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FCN has put together a SARC Facility Gap Analysis document to support you with the process of determining whether your facility is compliant.

FCN has been on-site at almost half of the SARCs across England and Wales and remotely reviewed many more SARC floor plans to support the SARCs nationally in improving their facilities to ensure they are of a high standard and in line with the requirements.

Here are some of the common findings and recommendations we have made.

Multipurpose consumable stores

ISO 15189:2022 Section 6.3.3a ‘Storage space, with conditions that ensure the continuing integrity of samples, equipment, reagents, consumables, documents and records, shall be provided’

SARC consumable stores should store forensic consumables only, recommendations are made as per the SARC Consumable Procedure on how these should be stored using the red, amber and green (RAG) system. To ensure the integrity of the forensic consumables, they should not be stored in the same space as cleaning products, equipment and consumables, forensic evidence or post examination consumables such as wash bags, sanitary items, change of clothes or leaflets etc.

Firstly, SARCs should minimise the use of the consumables store, whereby FHPs or Crisis Workers only access this area for the purpose of collecting consumables for an examination or to stock or clean the room. Secondly, the consumable store should be access controlled, whereby only personnel with appropriate consumable receipt, storage, handling and anticontamination training can access.

And most importantly, there is a significant risk of cross contamination between evidence, consumables and cleaning products if these are all stored in the same space.

Storage of the cleaning equipment, consumables and reagents

As mentioned above, the forensic cleaning equipment, consumables and reagents should not be stored in the forensic consumable store. They should also not be stored with the general cleaning equipment, consumables or reagents that are used to clean the non-forensic areas of the facility. Segregation is required to ensure there is no cross contamination or accidental use of the wrong cleaning products in the wrong area.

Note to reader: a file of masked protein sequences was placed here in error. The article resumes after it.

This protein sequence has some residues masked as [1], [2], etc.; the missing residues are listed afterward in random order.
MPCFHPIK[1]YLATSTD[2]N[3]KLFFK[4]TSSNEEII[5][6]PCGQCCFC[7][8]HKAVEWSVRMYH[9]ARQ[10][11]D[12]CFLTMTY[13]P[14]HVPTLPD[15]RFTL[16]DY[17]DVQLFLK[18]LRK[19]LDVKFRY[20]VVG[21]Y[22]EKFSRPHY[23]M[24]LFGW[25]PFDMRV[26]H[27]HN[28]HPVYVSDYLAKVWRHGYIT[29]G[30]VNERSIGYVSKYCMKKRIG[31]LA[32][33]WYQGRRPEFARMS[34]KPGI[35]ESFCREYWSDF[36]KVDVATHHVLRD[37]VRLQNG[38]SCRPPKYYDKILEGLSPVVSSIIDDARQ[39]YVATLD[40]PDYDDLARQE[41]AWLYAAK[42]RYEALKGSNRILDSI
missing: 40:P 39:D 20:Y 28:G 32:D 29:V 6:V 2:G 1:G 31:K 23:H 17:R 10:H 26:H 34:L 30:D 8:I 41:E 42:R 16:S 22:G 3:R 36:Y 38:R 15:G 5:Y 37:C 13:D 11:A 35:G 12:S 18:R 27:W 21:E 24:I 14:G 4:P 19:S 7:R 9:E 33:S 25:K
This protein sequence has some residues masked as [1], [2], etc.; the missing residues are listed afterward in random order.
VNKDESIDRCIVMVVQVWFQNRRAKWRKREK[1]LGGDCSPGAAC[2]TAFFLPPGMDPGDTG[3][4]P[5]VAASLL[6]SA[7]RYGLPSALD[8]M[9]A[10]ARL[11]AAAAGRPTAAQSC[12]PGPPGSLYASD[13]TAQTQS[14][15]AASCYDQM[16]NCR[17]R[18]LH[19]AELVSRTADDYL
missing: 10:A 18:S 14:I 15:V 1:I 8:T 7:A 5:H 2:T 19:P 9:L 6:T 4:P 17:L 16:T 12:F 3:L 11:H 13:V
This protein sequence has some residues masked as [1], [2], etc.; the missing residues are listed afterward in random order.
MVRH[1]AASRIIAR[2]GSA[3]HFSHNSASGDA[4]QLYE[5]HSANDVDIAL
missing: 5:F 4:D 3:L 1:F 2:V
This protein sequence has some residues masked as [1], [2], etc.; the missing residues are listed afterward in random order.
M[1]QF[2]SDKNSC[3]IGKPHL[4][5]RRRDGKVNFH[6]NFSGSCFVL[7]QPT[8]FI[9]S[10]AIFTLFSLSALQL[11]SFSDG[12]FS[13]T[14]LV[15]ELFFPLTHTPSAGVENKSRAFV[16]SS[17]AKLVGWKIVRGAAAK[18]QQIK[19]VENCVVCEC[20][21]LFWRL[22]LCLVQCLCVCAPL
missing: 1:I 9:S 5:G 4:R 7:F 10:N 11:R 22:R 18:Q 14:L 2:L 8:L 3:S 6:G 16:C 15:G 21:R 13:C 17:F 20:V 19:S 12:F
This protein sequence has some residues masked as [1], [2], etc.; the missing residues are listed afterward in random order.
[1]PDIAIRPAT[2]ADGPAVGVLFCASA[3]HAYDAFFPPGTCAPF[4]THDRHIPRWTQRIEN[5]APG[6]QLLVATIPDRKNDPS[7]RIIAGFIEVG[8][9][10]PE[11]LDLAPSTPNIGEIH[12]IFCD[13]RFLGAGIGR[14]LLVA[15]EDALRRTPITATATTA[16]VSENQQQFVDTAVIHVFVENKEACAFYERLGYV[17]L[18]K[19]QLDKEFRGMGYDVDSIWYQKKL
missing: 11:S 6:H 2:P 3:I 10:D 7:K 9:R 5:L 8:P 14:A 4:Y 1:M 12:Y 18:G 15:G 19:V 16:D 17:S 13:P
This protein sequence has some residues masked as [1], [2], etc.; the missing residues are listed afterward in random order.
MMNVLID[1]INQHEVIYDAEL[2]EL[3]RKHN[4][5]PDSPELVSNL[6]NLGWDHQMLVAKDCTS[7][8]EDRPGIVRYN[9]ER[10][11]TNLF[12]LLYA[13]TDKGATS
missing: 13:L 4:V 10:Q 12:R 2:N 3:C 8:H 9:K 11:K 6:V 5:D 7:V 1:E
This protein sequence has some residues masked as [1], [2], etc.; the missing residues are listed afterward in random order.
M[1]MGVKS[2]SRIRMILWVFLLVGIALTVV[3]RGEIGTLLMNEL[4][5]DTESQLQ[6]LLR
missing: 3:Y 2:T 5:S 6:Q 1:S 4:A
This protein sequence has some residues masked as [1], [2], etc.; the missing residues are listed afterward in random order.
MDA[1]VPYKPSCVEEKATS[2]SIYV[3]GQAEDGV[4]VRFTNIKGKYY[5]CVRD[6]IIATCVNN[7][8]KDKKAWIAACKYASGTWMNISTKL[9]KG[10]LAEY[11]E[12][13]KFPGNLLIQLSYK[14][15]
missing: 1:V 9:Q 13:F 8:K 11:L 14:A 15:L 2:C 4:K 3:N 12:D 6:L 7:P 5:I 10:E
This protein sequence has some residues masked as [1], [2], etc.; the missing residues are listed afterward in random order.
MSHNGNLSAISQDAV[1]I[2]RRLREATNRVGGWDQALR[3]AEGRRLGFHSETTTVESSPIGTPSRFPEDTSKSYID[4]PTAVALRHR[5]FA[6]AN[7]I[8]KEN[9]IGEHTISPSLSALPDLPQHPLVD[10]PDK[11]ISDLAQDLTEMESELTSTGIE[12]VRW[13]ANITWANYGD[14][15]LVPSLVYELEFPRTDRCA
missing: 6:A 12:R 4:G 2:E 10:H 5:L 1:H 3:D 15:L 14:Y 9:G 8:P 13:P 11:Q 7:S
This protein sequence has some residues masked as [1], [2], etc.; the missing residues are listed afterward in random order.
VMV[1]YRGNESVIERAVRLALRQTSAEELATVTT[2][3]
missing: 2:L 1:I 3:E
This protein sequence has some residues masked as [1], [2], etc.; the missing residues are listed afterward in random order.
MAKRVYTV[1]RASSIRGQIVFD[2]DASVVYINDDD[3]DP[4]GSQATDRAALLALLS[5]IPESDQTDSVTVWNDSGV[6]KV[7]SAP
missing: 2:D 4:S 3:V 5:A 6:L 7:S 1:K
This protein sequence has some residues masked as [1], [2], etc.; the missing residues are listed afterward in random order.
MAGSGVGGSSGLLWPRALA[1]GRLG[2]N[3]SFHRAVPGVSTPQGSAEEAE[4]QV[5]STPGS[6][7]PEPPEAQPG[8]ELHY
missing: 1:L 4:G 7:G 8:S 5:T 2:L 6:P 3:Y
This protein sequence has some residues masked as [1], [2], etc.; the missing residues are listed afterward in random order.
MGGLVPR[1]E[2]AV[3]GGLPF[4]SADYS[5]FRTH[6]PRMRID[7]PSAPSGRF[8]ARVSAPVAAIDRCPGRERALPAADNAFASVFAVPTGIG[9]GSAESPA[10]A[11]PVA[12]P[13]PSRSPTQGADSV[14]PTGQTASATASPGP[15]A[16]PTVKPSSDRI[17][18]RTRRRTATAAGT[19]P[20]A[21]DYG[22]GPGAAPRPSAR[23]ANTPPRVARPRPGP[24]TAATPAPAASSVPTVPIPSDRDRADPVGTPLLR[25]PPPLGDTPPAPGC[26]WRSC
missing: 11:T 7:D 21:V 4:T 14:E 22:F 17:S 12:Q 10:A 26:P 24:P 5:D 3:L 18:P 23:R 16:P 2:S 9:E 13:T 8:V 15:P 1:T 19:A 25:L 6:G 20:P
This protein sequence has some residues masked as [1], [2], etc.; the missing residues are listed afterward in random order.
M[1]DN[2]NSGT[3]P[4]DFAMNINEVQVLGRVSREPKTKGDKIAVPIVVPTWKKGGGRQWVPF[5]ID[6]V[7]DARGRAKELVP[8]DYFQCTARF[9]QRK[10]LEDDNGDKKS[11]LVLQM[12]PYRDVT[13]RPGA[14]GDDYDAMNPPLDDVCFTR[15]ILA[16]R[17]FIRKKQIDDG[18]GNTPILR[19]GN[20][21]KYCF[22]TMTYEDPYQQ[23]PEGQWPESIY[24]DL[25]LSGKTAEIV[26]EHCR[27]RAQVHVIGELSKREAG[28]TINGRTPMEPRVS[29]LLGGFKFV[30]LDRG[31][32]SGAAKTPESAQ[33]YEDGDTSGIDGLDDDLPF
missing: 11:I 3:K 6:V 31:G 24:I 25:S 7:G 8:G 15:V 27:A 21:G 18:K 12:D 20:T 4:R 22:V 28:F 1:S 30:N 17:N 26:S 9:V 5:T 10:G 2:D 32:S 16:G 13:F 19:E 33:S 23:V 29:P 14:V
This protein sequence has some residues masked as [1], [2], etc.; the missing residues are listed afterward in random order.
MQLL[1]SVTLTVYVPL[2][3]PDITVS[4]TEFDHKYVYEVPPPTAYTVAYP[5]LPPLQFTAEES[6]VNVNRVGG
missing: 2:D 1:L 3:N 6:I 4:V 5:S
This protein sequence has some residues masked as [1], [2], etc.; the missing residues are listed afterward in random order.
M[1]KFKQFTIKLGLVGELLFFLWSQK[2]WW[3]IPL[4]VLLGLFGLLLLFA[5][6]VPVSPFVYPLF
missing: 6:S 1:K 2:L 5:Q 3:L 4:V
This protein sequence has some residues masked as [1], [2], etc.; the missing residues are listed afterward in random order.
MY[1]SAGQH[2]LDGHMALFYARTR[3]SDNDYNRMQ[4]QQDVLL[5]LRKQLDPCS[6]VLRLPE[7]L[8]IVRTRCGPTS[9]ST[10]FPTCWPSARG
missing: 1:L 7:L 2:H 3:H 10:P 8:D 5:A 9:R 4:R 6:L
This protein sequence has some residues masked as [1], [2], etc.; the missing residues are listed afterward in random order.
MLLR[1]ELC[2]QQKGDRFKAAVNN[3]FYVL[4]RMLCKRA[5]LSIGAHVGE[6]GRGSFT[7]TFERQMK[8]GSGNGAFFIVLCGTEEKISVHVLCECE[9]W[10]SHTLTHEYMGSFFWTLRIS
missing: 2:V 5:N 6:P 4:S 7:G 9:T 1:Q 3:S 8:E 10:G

Storage of consumables in the forensic medical examination room

FSR-G-212 Section 8.3.4.h: There shall be a labelled storage area for keeping consumables used for the forensic medical examination and packaging of samples.

Holding quantities of consumables stocked in the forensic medical examination room which is drawn from for each medical examination poses a significant risk of cross contamination.

This has been discussed with many SARCs and it has been recommended that they consider holding only 'emergency' forensic DNA grade consumables in the medical room, stored in sealed plastic boxes. e.g., one box with one of each size of speculums, one box with a swab kit etc. If an item is used then the contents of that box is disposed of, the box cleaned down and items replaced.

Prior to a forensic medical examination, the FHP collects the consumables they require for that medical from the main SARC consumable store. Anything not used once taken into the forensic medical examination room is disposed of.

Ceiling tiles